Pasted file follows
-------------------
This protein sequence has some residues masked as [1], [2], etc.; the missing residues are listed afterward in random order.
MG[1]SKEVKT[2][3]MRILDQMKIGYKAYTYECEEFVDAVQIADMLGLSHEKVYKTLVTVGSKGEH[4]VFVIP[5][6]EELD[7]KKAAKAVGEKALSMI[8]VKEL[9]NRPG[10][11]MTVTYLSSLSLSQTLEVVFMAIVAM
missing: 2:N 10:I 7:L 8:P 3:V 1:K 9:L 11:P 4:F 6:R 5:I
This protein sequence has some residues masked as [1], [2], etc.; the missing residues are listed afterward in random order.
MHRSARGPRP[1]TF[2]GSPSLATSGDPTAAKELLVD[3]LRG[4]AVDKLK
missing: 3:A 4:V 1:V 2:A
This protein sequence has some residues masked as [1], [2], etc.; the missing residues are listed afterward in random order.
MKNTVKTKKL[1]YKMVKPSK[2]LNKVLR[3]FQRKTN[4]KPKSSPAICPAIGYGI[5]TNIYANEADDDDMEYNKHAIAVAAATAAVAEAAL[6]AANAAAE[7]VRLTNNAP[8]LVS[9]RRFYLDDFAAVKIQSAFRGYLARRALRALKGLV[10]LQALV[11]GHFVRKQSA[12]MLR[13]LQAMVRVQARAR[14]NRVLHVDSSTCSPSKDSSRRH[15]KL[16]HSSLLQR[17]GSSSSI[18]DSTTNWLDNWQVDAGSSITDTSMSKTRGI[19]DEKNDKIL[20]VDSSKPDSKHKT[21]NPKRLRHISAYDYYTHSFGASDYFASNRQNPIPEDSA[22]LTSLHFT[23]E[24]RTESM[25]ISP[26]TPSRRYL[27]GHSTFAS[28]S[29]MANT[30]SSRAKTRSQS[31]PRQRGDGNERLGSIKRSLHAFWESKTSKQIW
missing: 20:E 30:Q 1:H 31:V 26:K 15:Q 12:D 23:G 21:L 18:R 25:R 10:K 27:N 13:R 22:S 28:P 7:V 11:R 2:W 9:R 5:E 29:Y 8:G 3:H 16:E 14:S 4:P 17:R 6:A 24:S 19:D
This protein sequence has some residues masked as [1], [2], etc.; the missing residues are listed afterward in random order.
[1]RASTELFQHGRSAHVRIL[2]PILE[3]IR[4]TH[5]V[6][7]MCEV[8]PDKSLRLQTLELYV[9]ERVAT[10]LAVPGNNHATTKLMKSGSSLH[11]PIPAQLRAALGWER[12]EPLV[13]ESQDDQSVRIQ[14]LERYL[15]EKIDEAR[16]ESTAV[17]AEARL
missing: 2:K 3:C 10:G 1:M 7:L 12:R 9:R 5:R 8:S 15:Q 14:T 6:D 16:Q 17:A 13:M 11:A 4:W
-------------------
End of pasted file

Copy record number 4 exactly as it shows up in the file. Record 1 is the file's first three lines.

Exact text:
This protein sequence has some residues masked as [1], [2], etc.; the missing residues are listed afterward in random order.
[1]RASTELFQHGRSAHVRIL[2]PILE[3]IR[4]TH[5]V[6][7]MCEV[8]PDKSLRLQTLELYV[9]ERVAT[10]LAVPGNNHATTKLMKSGSSLH[11]PIPAQLRAALGWER[12]EPLV[13]ESQDDQSVRIQ[14]LERYL[15]EKIDEAR[16]ESTAV[17]AEARL
missing: 2:K 3:C 10:G 1:M 7:L 12:R 9:R 5:R 8:S 15:Q 14:T 6:D 16:Q 17:A 13:M 11:A 4:W